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on the ends that Humiliation is appointed to. And therefore you may hence learn in what sort you must seek after it. (1.) You must not place the chief part of your religion in it, as if it were a life of mere sorrow, that we are called to by the Gospel. But you must make it a servant to your faith, and love, and joy in the Holy Ghost, and other graces. As the use of the needle is but to make way for the thread, and then it is the thread and not the needle that makes the seam; so much of our sorrow is but to prepare for faith and love, and these are they that close the soul with Christ. is therefore a sore mistake with some, that are very apprehensive of their want of sorrow, but little of their want of faith or love; and that pray and strive to break their hearts, or weep for sin, but not much for those higher graces, which it tendeth to. One must be done, and not the other left undone.


(2.) As tears are the expression of the heart, so those are the most kindly and sincere, which voluntarily flow from the inward feeling of the evil that we lament; if you could weep never so much, merely because you think that tears are in themselves necessary, and had not within, the hatred of sin, and sense of its vile and killing nature; this were not true humiliation at all. And if the heart be humbled before the Lord, it is not the want of tears that will cause him to despise it. Some are so backward to weep by nature, that they cannot weep for any outward thing, no, not for the loss of the dearest friend, when yet they would have done ten times more to redeem his life, than some that have tears at will. Groans are as sure expressions of sorrow as tears, with such as these. And the hearty rejection and detestation of sin, is yet a better evidence than either. But where men have naturally a weeping disposition, which they can manifest about crosses in the world, and yet cannot shed a tear for sin, there the case is the more suspicious.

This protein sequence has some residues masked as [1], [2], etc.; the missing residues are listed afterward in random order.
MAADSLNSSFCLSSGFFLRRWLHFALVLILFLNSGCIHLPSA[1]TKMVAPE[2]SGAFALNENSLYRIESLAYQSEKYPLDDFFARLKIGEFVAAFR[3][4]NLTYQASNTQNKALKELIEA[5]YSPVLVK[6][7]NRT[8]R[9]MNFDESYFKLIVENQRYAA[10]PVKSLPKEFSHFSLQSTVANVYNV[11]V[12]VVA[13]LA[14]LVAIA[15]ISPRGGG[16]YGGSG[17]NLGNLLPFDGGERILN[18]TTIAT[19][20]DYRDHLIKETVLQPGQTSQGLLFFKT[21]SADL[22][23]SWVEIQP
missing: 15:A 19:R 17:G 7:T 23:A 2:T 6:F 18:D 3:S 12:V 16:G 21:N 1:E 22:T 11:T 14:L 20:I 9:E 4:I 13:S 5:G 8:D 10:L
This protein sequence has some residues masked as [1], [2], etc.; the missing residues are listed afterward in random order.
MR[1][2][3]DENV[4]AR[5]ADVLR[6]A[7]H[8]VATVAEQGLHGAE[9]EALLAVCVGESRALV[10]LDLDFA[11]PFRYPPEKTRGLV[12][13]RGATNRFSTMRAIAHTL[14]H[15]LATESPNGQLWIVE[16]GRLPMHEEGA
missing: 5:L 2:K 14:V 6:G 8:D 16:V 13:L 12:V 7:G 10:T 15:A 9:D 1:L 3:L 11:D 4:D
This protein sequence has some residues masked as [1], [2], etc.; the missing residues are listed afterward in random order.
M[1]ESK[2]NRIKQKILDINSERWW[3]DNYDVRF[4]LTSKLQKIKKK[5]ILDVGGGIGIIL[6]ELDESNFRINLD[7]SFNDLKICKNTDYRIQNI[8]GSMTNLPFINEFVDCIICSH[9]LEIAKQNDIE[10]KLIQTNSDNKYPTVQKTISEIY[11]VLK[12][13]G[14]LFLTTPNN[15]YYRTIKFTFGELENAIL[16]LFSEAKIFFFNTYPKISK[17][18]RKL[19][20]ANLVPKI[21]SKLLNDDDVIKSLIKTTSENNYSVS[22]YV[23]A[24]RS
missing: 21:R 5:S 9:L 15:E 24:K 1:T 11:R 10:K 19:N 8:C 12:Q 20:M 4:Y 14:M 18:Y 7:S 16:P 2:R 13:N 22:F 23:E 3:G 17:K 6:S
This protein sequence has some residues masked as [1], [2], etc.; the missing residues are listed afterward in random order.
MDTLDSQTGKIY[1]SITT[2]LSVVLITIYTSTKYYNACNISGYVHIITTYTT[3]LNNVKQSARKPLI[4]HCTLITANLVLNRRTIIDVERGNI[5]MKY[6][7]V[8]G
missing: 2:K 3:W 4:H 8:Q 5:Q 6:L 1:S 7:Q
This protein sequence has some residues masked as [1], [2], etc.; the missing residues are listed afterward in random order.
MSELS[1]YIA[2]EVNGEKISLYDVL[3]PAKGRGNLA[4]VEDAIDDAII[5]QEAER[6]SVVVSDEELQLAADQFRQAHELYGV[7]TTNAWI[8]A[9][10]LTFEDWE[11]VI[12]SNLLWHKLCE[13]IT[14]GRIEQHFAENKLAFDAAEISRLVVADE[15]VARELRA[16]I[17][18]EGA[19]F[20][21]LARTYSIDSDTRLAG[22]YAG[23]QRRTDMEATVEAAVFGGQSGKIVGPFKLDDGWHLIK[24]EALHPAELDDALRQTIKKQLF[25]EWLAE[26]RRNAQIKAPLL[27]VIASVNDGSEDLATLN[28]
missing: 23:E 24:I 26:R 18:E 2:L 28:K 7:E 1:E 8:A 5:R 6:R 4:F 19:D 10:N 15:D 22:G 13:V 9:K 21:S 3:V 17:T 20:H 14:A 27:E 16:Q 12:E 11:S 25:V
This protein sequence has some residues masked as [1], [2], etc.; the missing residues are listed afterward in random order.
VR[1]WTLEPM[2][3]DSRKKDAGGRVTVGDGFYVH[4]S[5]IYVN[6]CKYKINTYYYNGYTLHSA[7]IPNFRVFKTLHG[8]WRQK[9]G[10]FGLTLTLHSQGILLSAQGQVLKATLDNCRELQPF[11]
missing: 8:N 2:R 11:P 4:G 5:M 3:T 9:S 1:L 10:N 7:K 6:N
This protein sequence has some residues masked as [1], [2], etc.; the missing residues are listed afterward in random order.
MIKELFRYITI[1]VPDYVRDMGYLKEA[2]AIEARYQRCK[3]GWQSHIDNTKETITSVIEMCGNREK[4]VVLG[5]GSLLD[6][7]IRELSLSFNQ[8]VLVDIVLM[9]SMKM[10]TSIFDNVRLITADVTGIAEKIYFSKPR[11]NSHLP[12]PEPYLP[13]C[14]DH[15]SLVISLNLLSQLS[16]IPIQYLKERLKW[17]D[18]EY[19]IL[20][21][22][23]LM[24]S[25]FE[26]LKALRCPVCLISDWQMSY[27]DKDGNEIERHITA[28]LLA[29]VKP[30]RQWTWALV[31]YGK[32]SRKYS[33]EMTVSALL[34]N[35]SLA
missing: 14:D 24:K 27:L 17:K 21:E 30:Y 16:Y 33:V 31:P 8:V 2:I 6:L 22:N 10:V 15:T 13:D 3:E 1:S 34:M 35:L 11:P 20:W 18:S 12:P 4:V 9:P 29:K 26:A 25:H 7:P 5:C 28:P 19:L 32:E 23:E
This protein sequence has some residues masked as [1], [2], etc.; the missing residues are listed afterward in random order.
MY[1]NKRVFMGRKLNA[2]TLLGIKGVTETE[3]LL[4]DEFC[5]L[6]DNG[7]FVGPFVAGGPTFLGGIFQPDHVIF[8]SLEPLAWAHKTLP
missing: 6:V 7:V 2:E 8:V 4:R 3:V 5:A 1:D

(3.) The principal cause why you must strive for deeper sorrow, is, that you may obtain the ends of that sorrow; that sin may be more odious to you, and more effectually mortified; that self may be taken down, and Christ may be valued and desired, and exalted, and that you may be fitted for a holy communion with God for the time to come, and saved from pride, and kept in watchfulness.

6. From this that was last said, you have a rule by which

you may certainly discern, what measure of Humiliation it is that must be had. It must go so deep as to undermine our pride, and so far the heart must needs be broken, as is necessary to break the heart of sin, and carnal self. If this be not done, there is nothing done, though you weep out your eyes. You must be brought so low, that the blood of Christ, and the favour of God, may be more precious in your eyes than all the world, and in your very hearts preferred before it and then you may be sure that your humiliation is sincere, whether you have tears or none.

7. From hence also you may see, that you must take heed of ascribing to your own humiliation any part of the office and honour of Christ: think not that you can satisfy the justice of the law, or merit any thing of God by the worth of your sorrows, though you should weep even tears of blood. It is not true humiliation if it consist not in the sense and acknowledgment of your unworthiness, and desert of condemnation, and if it do not lead you to look out for pardon and life from Christ, as being lost and wholly insufficient for yourselves. And therefore it would be a plain contradiction, if true humiliation should be taken as satisfaction or merit, or trusted on instead of Christ.